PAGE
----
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Net neutrality takes effect Friday; ISPs scramble to avoid complaints

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posted on Jun, 10 2015 @ 09:49 PM
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The Federal Communications Commission's net neutrality rules take effect Friday this week, and they've already had a noticeable impact on the behavior of Internet service providers.

Source

The new rules were passed on February 26, but weren't added to the Federal Register until April 13. There is a 60 day waiting period after published until the law goes into effect.

ISPs are freaking out about the new laws going into effect this Friday. They are reaching out to other providers and striking deals to share bandwith by redirecting their customers through multiple interconnection points. Customers that would normally experience slowdowns will be redirected through partnered networks. Some are still hashing it out.


The FCC's blocking and throttling bans don't cover interconnection problems, in which traffic gets slowed down because there isn't enough capacity to transfer it all from one network to another. ISPs have been demanding payments from companies like Cogent in exchange for upgrading the network links, and the FCC didn't ban those payments. But the commission said it would let companies file complaints against ISPs to determine whether they are making unreasonable demands and harming consumers by not upgrading infrastructure.

Whats happening is businesses used to be able to pay for higher bandwidth and after Friday, could suffer inter-connectivity issues and slowdowns. Not exactly good for any business who provides services over the internet or requires it to run.

Transit providers are required to submit a complaint with the FCC in order to have their ISP investigated for intentional wrongdoing or neglecting to upgrade their infrastructure.

Any disputes between providers after this Friday will fall into the FCC’s lap, who are now a key player is settling arguments by deciding how internet providers will distribute their services.

Hold on to your gateways, this could get ugly. I doubt the average Joe will suffer much, but depending on how Joe uses that internet and for what, he may suffer slightly. If your company relies on speed and stability, good luck. Paying for faster service is over, but you can at least know your internet speed will be as slow as your neighbors. We’ll just have to wait and see.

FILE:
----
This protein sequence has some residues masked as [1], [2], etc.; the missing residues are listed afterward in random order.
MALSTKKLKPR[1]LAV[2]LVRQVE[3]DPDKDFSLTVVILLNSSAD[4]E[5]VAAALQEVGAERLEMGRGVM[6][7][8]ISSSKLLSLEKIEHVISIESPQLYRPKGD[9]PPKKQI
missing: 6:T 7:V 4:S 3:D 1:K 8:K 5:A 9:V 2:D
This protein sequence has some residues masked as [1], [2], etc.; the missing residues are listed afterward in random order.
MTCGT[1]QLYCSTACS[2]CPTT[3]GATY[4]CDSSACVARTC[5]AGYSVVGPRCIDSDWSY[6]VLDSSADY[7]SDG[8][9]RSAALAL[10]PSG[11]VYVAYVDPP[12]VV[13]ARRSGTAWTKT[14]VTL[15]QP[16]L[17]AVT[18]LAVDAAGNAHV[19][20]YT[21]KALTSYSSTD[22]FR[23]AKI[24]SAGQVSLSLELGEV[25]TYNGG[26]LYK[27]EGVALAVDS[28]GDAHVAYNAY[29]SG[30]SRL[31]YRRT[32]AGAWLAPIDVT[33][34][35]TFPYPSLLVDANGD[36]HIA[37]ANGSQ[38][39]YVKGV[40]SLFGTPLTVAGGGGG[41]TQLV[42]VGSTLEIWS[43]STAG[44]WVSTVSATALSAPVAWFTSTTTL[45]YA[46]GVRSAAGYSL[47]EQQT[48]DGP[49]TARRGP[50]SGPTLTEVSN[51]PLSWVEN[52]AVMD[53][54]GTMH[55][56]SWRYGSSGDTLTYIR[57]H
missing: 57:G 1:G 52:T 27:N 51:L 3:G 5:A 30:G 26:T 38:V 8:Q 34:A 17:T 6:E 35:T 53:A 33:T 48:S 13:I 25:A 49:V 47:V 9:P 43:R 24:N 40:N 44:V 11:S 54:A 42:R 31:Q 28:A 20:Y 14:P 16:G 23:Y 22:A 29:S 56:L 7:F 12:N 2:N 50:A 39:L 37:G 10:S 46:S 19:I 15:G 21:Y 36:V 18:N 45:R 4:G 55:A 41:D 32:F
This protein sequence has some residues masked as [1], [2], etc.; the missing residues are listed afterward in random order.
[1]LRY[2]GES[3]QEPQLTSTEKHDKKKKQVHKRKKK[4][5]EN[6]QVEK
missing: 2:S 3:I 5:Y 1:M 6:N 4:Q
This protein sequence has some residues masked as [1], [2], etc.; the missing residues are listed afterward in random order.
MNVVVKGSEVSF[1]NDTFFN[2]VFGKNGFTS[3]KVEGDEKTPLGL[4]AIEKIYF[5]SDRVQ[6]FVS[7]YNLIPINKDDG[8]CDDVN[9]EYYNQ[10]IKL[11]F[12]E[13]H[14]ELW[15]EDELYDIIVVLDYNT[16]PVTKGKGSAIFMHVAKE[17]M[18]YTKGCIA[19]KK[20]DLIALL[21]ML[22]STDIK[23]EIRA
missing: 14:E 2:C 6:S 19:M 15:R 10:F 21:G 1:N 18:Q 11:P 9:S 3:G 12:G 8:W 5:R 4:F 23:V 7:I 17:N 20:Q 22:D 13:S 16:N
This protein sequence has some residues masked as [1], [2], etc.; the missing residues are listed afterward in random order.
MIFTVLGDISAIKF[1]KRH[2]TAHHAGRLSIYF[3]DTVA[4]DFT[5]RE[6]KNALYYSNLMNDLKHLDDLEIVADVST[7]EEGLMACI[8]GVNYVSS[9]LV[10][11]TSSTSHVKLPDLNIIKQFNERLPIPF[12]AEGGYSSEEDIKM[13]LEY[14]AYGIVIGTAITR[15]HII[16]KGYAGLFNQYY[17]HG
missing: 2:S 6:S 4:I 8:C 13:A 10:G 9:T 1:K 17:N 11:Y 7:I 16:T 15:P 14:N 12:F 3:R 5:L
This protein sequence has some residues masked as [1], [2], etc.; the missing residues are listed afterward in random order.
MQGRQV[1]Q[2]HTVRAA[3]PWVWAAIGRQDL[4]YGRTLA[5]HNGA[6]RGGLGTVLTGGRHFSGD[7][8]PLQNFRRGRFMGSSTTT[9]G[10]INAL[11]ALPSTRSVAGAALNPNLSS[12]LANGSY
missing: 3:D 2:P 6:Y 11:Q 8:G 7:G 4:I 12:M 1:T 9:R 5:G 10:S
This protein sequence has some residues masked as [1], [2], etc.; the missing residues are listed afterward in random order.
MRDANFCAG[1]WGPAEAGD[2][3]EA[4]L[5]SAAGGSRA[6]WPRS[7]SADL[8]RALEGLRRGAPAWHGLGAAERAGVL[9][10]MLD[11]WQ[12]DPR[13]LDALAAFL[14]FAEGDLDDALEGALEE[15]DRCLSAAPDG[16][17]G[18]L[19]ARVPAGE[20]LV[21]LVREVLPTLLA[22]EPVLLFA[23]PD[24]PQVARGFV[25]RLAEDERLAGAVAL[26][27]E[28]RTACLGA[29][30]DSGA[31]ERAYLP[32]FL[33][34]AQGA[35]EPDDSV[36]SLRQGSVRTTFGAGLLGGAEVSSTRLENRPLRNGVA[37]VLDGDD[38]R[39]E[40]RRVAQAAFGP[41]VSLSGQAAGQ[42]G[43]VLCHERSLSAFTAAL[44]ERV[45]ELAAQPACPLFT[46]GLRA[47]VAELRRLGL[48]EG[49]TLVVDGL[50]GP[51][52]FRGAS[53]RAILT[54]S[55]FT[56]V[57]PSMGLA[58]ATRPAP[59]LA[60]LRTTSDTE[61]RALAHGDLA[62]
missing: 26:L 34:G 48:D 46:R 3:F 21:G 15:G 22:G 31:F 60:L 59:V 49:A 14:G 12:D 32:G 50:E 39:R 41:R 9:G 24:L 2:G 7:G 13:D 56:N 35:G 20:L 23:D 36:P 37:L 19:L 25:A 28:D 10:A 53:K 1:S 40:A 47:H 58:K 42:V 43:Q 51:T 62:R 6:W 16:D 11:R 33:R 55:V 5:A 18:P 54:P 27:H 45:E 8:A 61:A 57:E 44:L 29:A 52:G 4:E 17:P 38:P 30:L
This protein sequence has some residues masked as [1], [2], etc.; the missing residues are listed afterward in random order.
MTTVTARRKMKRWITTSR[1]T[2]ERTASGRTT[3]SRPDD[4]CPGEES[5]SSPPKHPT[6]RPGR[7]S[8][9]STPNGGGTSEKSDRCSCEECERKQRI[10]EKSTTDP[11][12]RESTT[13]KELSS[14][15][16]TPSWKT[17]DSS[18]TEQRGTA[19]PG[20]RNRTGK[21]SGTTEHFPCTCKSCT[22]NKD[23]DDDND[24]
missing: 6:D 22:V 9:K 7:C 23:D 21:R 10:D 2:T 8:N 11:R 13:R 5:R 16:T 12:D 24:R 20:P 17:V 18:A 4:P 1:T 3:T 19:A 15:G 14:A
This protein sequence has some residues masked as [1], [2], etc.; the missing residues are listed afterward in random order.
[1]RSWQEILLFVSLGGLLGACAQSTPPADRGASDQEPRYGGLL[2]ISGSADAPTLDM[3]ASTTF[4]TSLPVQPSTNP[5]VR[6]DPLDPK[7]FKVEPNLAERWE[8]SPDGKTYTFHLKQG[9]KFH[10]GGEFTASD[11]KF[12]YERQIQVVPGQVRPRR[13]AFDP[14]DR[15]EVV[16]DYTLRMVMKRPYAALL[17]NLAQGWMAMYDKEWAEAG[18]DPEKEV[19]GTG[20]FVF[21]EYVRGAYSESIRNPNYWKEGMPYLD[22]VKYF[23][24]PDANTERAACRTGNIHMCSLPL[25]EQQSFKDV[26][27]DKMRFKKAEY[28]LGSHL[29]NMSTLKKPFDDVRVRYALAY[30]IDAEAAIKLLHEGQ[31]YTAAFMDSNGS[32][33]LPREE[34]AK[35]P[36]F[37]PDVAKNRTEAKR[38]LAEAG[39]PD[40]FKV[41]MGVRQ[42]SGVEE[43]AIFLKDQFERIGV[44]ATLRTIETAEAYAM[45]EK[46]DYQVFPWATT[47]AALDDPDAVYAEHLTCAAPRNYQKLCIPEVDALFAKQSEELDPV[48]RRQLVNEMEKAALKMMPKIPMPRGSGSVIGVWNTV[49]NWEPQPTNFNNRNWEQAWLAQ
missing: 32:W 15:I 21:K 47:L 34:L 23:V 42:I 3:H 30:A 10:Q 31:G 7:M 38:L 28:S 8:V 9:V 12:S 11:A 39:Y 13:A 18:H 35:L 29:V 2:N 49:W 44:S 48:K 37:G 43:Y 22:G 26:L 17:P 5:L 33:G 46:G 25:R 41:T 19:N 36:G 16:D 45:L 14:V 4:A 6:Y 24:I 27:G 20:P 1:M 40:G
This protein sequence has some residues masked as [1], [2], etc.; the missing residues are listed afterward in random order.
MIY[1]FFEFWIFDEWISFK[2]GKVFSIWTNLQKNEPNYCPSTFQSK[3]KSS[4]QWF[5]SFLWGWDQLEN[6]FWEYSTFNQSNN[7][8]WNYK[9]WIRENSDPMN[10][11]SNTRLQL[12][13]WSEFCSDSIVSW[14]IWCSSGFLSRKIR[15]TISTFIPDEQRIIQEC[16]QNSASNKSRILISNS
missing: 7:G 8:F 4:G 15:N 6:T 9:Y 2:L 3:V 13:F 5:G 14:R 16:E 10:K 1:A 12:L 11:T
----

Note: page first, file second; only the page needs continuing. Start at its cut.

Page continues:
posted on Jun, 10 2015 @ 10:17 PM
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a reply to: eisegesis




Whats happening is businesses used to be able to pay for higher bandwidth and after Friday


Actually, no.

What was happening was businesses were strong armed into paying B$ fees and purposely slowed down by the ISP until the business owner payed up. Its not like the ISP were adding new lines, all they did once the customer payed up they purposely stop slowing them down.

That is no longer going to happen. The internet will be like it was in the beginning , ISP won't be picking the winners and the losers on the free market that is known as the internet. Small business owners will have the same voice as the Oligopoly corporations online.

Without net neutrality Your ISP can determine who you do business with and when.






edit on 23630America/ChicagoWed, 10 Jun 2015 22:23:10 -0500000000p3042 by interupt42 because: (no reason given)



posted on Jun, 10 2015 @ 10:21 PM
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I pay about $103.00 for 80 Gbit per month download
on xplornet satellite disk in Ont. Canada



posted on Jun, 10 2015 @ 10:29 PM
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a reply to: interupt42

What was happening was businesses were strong armed into paying B$ fees and purposely slowed down by the ISP until the business owner payed up.

All businesses? Or just the ones who couldn't afford the bandwidth? I can understand why certain companies are mad, they had their ISP in their own back pocket. Whatever money the ISP was receiving from the business in exchange for prioritizing their traffic is no longer acceptable.


The FCC order's most specific guidelines prevent Internet service providers from blocking or throttling traffic or prioritizing content in exchange for payment.



posted on Jun, 10 2015 @ 10:30 PM